«Let the people know the facts and the country will be safe.» — Abraham Lincoln
“The first casualty when war comes is truth.» — Hiram Johnson
Over the two past centuries, mass media has been a full-fledged subject of military conflicts across the world. Initially represented by newspapers, mass media gradually expanded its platform to the radio, television and at the end of the 20-th century – Internet. Not only all of them – editorial offices, journalists, editors and media owners – cover negotiations and battles but also participate in them head-to-head.
Mass media and war seem to have become one. At times, it looks like they need and nourish each other, live off each other, and are created for one another. Particularly today.
It was only after the terrorist attack of September 11th that the star of Al-Jazeera TV channel rose. Al-Jazeera covered the military campaigns in Afghanistan and Iraq and provided ongoing broadcasting of Osama bin Laden’s statements. This marked an explosive popularity growth of this broadcaster previously unknown on the international stage for years.
Ukrainian public channel Hromadske TV blazed right in the midst of the Ukrainian revolution in the winter of 2013-2014. Regular live broadcasts, public on-the-ground streams, technical mobility in the conflict zone caused this online broadcaster to skyrocket.
Another telling example is the Russian TV channel LifeNews. Launched in the fall of 2013, it turned into a full-fledged information giant during the Russian annexation of the Crimea and of course during the war in Donbas region. LifeNews’ journalists had a preferential right to accompany mercenaries in all of their military campaigns in Eastern Ukraine.
It was also during the revolutionary events that Ukrainian websites reached the threshold of 1 million visitors a day.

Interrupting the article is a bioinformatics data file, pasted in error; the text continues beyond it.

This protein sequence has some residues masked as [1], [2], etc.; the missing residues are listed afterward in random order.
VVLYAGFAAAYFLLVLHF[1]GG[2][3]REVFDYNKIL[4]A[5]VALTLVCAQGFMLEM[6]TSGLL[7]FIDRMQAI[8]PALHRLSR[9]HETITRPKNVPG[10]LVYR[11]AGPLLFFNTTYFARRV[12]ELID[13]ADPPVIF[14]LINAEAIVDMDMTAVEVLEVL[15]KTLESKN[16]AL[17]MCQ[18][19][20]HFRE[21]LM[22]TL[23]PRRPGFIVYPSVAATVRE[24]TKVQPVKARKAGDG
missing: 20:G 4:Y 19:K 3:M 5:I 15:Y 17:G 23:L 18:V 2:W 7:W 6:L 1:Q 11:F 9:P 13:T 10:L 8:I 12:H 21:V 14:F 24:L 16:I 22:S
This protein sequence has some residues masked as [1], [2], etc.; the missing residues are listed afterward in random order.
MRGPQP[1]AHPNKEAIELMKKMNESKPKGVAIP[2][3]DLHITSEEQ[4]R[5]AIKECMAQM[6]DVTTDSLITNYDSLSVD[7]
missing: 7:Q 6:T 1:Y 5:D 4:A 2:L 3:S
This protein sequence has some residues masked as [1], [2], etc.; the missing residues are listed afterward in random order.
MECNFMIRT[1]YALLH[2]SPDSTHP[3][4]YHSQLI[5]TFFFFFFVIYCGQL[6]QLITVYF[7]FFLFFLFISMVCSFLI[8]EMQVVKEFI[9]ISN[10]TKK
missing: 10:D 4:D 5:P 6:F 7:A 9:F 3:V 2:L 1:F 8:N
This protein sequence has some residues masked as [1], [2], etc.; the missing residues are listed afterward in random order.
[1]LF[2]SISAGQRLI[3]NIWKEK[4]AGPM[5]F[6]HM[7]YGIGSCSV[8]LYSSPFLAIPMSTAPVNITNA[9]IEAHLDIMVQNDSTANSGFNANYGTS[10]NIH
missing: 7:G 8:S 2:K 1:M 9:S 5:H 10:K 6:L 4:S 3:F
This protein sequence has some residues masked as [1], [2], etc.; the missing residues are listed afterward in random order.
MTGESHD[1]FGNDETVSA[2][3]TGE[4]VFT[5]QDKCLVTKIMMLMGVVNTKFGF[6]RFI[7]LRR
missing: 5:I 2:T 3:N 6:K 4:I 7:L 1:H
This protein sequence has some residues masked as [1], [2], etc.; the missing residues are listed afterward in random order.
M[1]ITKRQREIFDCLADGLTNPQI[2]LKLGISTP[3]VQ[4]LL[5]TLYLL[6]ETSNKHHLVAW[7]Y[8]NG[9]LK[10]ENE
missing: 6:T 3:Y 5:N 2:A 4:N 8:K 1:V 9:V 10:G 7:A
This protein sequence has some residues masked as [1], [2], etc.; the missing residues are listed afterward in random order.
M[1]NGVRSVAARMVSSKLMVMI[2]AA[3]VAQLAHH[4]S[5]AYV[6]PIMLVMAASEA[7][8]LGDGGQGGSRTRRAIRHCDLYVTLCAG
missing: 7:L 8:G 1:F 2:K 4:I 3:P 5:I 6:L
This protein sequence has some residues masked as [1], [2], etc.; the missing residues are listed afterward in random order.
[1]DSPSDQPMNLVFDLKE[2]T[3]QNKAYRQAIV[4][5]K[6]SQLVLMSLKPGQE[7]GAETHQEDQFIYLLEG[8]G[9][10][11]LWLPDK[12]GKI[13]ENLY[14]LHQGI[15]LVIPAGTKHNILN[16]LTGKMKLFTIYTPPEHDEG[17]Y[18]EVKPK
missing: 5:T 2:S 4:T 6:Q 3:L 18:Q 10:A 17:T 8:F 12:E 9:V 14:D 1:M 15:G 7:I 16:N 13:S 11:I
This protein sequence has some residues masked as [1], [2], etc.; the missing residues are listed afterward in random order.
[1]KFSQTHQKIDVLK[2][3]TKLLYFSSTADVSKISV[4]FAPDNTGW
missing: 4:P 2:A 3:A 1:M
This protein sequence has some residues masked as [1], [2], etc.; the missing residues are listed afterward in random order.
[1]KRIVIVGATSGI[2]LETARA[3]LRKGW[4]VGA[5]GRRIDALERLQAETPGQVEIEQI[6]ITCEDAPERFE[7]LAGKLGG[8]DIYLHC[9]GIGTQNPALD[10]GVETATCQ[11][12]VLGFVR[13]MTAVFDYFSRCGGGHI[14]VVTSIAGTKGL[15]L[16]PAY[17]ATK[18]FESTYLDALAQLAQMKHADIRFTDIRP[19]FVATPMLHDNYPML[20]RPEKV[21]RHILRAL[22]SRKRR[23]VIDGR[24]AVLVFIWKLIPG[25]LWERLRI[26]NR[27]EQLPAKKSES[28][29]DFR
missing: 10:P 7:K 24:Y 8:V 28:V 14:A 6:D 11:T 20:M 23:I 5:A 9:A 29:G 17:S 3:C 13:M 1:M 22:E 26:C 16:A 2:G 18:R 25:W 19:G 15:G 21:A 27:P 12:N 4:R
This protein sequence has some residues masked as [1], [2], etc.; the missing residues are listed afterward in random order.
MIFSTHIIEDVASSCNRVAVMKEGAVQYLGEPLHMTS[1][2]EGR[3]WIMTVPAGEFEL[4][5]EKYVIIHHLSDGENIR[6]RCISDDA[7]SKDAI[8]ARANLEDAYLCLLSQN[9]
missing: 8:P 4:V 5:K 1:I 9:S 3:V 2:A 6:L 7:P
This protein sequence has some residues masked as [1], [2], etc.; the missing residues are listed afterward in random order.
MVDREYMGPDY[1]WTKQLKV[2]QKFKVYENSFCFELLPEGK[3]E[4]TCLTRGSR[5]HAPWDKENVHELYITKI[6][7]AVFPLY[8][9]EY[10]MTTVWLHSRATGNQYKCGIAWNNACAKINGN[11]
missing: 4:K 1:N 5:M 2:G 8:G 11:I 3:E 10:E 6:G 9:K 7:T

All the above said TV channels and websites have nothing in common in terms of editorial philosophy and corporate values. But all of them illustrated how media success depends on war…
And here a symmetrical statement arises: the war success also depends on the availability of adequate media and their performance. For example, a performance like this: “They grabbed a three year old boy in underwear and nailed him to the announcement board… Then they grabbed his unconscious mother, fastened her to the tank and made three circles around the square…”. This TV story is an epochal, notorious and highly illustrative episode of anti-Ukrainian propaganda on the main Russian TV channel, Channel One in July2014.Galina Ostapenko-Pyshnyak simply lies; anyone in the sound mind knows and understands that. But the main TV channel in the country sees it possible and even necessary to broadcast this lie as loudly as it can. What for? Because war demands lie!
Without slander battles abate. Mutual destruction is in strong need of informational support routed in lies. Informational manipulation, lies, fact distortion, maneuvering comments – all these are like oxygen for matches, and without this oxygen the fire immediately dies out.
Some of the most terrible events and bloody wars in the history were routed in lies. Hitler was able to launch World War II by lying that Poland attacked Germany. A drastic genocide in Ruanda in 1994 and the killing of over half a million people in three months became possible thanks to the slander and provocation on the Free Radio and Television of the Thousand Hills as well as Kangura newspaper. Civil conflict in Ukraine and Russia-sponsored war in Donbas were enabled by the lies in the mass media that turned people against each other.
It is impossible to end the war by symmetrical lies, even if this lies is driven by noble motives. Only truth can stop the enmity. We have had enough of fulminates where clean water was only one of the ingredients. The audience is thirsty for clear water. And this thirst will become increasingly evident – either now or in the near future. Pure water is pure truth. Truth the way it is. Water revives life. Truth revives peace.
Ruslan Kukharchuk, journalist, president of the International Journalists Association “Novomedia” (Kyiv, Ukraine).